Despite the technological innovations that continue to revolutionize the recording industry, long-settled common-law contract rules still govern the interpretation of agreements between artists and their record producers.4 The fundamental, neutral precept of contract interpretation is that agreements are construed in accord with the parties' intent (see Slatt v Slatt, 64 NY2d 966, 967, rearg denied 65 NY2d 785 [1985]). "The best evidence of what parties to a written agreement intend is what they say in their writing" (Slamow v Del Col, 79 NY2d 1016, 1018 [1992]). Thus, a written agreement that is complete, clear and unambiguous on its face must be enforced according to the plain meaning of its terms (see e.g. R/S Assoc. v New York Job Dev. Auth., 98 NY2d 29, 32, rearg denied 98 NY2d 693 [2002]; W.W.W. Assoc. v Giancontieri, 77 NY2d 157, 162 [1990]).

Extrinsic evidence of the parties' intent may be considered only if the agreement is ambiguous, which is an issue of law for the courts to decide (see W.W.W. Assoc. v Giancontieri, supra at 162). A contract is unambiguous if the language it uses has "a definite and precise meaning, unattended by danger of misconception in the purport of the [agreement] itself, and concerning which there is no reasonable basis for a difference of opinion" (Breed v Insurance Co. of N. Am., 46 NY2d 351, 355 [1978],rearg denied 46 NY2d 940 [1979]). Thus, if the agreement on its face is reasonably susceptible of only one meaning, a court is not free to alter the contract to reflect its personal notions of fairness and equity (see e.g. Teichman v Community Hosp. of W. Suffolk, 87 NY2d 514, 520 [1996]; First Natl. Stores v Yellowstone Shopping Ctr., 21 NY2d 630, 638,rearg denied 22 NY2d 827 [1968]).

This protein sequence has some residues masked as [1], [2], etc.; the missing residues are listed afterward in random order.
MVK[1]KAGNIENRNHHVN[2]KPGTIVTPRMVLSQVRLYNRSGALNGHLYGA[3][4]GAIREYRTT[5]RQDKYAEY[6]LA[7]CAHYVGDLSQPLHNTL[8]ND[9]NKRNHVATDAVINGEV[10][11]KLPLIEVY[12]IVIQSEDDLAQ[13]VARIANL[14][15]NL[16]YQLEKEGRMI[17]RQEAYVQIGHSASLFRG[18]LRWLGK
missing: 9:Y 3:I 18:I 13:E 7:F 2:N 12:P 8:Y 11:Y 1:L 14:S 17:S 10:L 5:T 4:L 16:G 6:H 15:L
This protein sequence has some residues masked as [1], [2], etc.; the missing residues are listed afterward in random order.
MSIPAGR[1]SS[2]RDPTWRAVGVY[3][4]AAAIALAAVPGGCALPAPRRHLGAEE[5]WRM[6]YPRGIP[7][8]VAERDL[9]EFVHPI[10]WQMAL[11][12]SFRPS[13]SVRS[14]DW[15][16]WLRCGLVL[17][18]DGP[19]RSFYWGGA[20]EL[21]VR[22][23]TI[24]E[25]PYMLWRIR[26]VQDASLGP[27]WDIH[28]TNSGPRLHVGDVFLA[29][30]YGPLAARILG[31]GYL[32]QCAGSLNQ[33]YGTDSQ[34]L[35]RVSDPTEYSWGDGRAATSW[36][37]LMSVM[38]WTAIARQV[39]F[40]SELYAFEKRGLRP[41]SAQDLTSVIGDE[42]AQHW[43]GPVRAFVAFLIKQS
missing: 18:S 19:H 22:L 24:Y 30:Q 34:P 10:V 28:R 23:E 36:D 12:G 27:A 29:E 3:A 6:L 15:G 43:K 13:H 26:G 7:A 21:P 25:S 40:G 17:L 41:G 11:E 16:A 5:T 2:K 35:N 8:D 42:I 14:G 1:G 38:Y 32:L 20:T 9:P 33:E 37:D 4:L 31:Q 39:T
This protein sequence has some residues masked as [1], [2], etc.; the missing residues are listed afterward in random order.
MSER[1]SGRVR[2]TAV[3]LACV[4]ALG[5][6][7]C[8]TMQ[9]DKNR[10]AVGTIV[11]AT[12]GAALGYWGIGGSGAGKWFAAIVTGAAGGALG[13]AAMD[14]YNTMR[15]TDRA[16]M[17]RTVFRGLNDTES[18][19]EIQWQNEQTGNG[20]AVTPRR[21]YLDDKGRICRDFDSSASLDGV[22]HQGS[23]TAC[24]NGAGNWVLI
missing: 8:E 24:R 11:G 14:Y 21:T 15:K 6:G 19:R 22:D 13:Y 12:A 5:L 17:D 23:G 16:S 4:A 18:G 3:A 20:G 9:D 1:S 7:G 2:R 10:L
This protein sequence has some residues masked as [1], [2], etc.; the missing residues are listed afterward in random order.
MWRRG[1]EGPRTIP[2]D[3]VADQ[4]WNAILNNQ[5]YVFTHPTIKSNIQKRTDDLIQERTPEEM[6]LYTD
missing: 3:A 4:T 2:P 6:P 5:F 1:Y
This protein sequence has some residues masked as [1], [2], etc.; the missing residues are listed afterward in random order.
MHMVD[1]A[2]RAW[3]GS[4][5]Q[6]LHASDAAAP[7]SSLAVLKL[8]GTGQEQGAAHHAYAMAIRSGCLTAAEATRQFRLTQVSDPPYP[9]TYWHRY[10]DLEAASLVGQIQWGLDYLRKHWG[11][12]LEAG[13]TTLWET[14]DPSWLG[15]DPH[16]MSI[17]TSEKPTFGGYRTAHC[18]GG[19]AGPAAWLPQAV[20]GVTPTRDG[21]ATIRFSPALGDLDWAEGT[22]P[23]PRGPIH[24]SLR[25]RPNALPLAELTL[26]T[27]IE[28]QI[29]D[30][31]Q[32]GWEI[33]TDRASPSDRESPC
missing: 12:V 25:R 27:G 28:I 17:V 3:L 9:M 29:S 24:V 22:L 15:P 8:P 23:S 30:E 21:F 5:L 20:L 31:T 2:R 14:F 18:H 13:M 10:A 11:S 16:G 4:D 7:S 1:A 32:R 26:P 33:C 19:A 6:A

The pivotal issue in this case is whether defendants are prohibited from using the master recordings for synchronization, and whatever future formats evolve from new technologies, in the absence of explicit contract language authorizing such uses. Stated another way, does the contract's silence on synchronization and domestic licensing create an ambiguity which opens the door to the admissibility of extrinsic evidence to determine the intent of the parties? We conclude that it does not and, because there is no ambiguity in the terms of the Ronettes agreement, defendants are entitled to exercise complete ownership rights, subject to payment of applicable royalties due plaintiffs.

New York has well-established precedent on the issue of whether a grantor retains any...